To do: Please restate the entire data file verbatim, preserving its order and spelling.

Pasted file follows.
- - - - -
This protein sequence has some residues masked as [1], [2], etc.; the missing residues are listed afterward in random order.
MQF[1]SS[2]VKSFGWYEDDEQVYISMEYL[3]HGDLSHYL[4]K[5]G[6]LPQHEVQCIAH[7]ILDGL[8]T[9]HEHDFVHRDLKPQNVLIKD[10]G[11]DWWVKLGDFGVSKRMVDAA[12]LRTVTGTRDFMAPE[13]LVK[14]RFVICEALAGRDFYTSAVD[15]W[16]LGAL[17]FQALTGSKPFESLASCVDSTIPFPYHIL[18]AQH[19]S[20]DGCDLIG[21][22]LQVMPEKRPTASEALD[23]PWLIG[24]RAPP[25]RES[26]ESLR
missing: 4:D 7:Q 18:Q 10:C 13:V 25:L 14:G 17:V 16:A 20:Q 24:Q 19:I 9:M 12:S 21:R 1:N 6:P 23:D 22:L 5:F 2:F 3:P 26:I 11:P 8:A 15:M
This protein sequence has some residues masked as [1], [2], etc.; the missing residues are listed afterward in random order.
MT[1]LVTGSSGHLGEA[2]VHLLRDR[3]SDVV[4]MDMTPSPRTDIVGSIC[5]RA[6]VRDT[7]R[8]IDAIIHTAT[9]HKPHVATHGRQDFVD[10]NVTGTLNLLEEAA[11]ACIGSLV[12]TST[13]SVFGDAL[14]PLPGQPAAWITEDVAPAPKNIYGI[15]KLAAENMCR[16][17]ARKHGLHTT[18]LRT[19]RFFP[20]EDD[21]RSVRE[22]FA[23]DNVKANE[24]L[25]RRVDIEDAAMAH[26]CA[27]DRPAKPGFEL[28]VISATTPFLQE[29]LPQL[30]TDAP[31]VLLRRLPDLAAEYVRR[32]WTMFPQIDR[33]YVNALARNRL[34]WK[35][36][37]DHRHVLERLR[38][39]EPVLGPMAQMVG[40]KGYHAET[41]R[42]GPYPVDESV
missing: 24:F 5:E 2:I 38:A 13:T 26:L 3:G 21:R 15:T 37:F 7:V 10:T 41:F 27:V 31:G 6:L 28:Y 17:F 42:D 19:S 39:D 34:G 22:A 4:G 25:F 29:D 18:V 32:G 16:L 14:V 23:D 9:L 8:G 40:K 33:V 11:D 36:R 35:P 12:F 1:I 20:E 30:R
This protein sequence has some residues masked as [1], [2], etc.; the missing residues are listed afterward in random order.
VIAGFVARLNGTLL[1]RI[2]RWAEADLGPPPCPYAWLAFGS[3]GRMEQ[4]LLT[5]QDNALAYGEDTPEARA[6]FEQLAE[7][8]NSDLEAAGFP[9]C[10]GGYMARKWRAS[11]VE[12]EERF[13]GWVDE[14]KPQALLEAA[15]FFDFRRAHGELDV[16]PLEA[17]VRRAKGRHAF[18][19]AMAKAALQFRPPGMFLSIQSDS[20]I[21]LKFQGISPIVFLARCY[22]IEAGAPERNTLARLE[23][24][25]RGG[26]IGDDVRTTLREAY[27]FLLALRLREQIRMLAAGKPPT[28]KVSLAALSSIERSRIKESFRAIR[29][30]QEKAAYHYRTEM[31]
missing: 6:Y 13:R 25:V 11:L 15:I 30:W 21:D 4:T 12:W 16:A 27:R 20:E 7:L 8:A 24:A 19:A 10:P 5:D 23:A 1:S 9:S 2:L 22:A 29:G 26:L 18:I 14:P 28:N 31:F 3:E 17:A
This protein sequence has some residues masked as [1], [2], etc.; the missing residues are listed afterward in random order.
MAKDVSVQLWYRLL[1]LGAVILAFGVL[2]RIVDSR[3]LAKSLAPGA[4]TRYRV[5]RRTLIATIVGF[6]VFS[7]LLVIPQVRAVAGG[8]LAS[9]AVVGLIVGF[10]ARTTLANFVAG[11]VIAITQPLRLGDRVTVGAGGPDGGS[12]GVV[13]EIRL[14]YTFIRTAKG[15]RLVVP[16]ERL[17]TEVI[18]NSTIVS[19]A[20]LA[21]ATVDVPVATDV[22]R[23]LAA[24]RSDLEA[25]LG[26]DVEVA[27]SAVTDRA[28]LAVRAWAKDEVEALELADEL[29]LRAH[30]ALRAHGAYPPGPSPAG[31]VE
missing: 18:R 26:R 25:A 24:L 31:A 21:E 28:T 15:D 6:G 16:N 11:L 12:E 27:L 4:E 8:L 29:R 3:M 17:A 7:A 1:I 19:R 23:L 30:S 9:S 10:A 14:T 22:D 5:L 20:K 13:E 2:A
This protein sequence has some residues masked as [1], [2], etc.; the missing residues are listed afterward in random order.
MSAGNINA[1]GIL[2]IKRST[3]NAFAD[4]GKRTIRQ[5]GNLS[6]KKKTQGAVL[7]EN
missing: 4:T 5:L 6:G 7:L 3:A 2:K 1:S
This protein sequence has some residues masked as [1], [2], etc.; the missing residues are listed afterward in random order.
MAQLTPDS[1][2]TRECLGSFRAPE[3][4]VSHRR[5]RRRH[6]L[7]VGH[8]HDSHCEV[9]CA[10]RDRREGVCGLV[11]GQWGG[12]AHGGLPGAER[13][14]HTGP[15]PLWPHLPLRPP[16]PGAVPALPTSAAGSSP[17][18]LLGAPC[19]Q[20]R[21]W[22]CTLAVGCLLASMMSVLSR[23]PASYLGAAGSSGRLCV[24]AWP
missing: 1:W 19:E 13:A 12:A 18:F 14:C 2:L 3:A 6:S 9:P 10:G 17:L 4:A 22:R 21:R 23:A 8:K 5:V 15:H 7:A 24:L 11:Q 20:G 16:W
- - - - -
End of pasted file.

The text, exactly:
This protein sequence has some residues masked as [1], [2], etc.; the missing residues are listed afterward in random order.
MQF[1]SS[2]VKSFGWYEDDEQVYISMEYL[3]HGDLSHYL[4]K[5]G[6]LPQHEVQCIAH[7]ILDGL[8]T[9]HEHDFVHRDLKPQNVLIKD[10]G[11]DWWVKLGDFGVSKRMVDAA[12]LRTVTGTRDFMAPE[13]LVK[14]RFVICEALAGRDFYTSAVD[15]W[16]LGAL[17]FQALTGSKPFESLASCVDSTIPFPYHIL[18]AQH[19]S[20]DGCDLIG[21][22]LQVMPEKRPTASEALD[23]PWLIG[24]RAPP[25]RES[26]ESLR
missing: 4:D 7:Q 18:Q 10:C 13:V 25:L 14:G 17:V 16:A 20:Q 24:Q 19:I 9:M 12:S 21:R 1:N 6:P 23:D 22:L 5:F 2:F 3:P 26:I 11:P 8:A 15:M
This protein sequence has some residues masked as [1], [2], etc.; the missing residues are listed afterward in random order.
MT[1]LVTGSSGHLGEA[2]VHLLRDR[3]SDVV[4]MDMTPSPRTDIVGSIC[5]RA[6]VRDT[7]R[8]IDAIIHTAT[9]HKPHVATHGRQDFVD[10]NVTGTLNLLEEAA[11]ACIGSLV[12]TST[13]SVFGDAL[14]PLPGQPAAWITEDVAPAPKNIYGI[15]KLAAENMCR[16][17]ARKHGLHTT[18]LRT[19]RFFP[20]EDD[21]RSVRE[22]FA[23]DNVKANE[24]L[25]RRVDIEDAAMAH[26]CA[27]DRPAKPGFEL[28]VISATTPFLQE[29]LPQL[30]TDAP[31]VLLRRLPDLAAEYVRR[32]WTMFPQIDR[33]YVNALARNRL[34]WK[35][36][37]DHRHVLERLR[38][39]EPVLGPMAQMVG[40]KGYHAET[41]R[42]GPYPVDESV
missing: 24:F 5:E 2:I 38:A 13:T 26:L 3:G 21:R 15:T 37:F 7:V 10:T 41:F 27:V 31:G 6:L 28:Y 17:F 42:D 19:S 39:D 34:G 22:A 4:G 25:F 29:D 18:V 32:G 16:L 14:V 23:D 9:L 8:G 40:K 33:V 11:D 36:R 35:P 12:F 1:I 20:E 30:R
This protein sequence has some residues masked as [1], [2], etc.; the missing residues are listed afterward in random order.
VIAGFVARLNGTLL[1]RI[2]RWAEADLGPPPCPYAWLAFGS[3]GRMEQ[4]LLT[5]QDNALAYGEDTPEARA[6]FEQLAE[7][8]NSDLEAAGFP[9]C[10]GGYMARKWRAS[11]VE[12]EERF[13]GWVDE[14]KPQALLEAA[15]FFDFRRAHGELDV[16]PLEA[17]VRRAKGRHAF[18][19]AMAKAALQFRPPGMFLSIQSDS[20]I[21]LKFQGISPIVFLARCY[22]IEAGAPERNTLARLE[23][24][25]RGG[26]IGDDVRTTLREAY[27]FLLALRLREQIRMLAAGKPPT[28]KVSLAALSSIERSRIKESFRAIR[29][30]QEKAAYHYRTEM[31]
missing: 6:Y 13:R 25:V 11:L 15:I 30:W 21:D 4:T 12:W 16:A 27:R 20:E 7:L 8:A 24:A 19:A 10:P 5:D 23:A 1:S 9:S 2:L 22:A 29:G 26:L 18:I 14:P 28:N 31:F 3:E 17:A
This protein sequence has some residues masked as [1], [2], etc.; the missing residues are listed afterward in random order.
MAKDVSVQLWYRLL[1]LGAVILAFGVL[2]RIVDSR[3]LAKSLAPGA[4]TRYRV[5]RRTLIATIVGF[6]VFS[7]LLVIPQVRAVAGG[8]LAS[9]AVVGLIVGF[10]ARTTLANFVAG[11]VIAITQPLRLGDRVTVGAGGPDGGS[12]GVV[13]EIRL[14]YTFIRTAKG[15]RLVVP[16]ERL[17]TEVI[18]NSTIVS[19]A[20]LA[21]ATVDVPVATDV[22]R[23]LAA[24]RSDLEA[25]LG[26]DVEVA[27]SAVTDRA[28]LAVRAWAKDEVEALELADEL[29]LRAH[30]ALRAHGAYPPGPSPAG[31]VE
missing: 18:R 26:R 25:A 24:L 31:A 21:E 28:T 15:D 6:G 16:N 11:L 12:E 27:L 4:E 8:L 29:R 3:M 17:A 7:A 1:I 19:R 23:L 30:S 9:S 10:A 14:T 22:D 5:L 20:K 13:E 2:A
This protein sequence has some residues masked as [1], [2], etc.; the missing residues are listed afterward in random order.
MSAGNINA[1]GIL[2]IKRST[3]NAFAD[4]GKRTIRQ[5]GNLS[6]KKKTQGAVL[7]EN
missing: 4:T 5:L 6:G 7:L 3:A 2:K 1:S
This protein sequence has some residues masked as [1], [2], etc.; the missing residues are listed afterward in random order.
MAQLTPDS[1][2]TRECLGSFRAPE[3][4]VSHRR[5]RRRH[6]L[7]VGH[8]HDSHCEV[9]CA[10]RDRREGVCGLV[11]GQWGG[12]AHGGLPGAER[13][14]HTGP[15]PLWPHLPLRPP[16]PGAVPALPTSAAGSSP[17][18]LLGAPC[19]Q[20]R[21]W[22]CTLAVGCLLASMMSVLSR[23]PASYLGAAGSSGRLCV[24]AWP
missing: 1:W 19:E 13:A 12:A 18:F 14:C 2:L 3:A 6:S 9:P 10:G 17:L 4:A 22:R 21:R 23:A 8:K 5:V 15:H 7:A 24:L 11:Q 20:G 16:W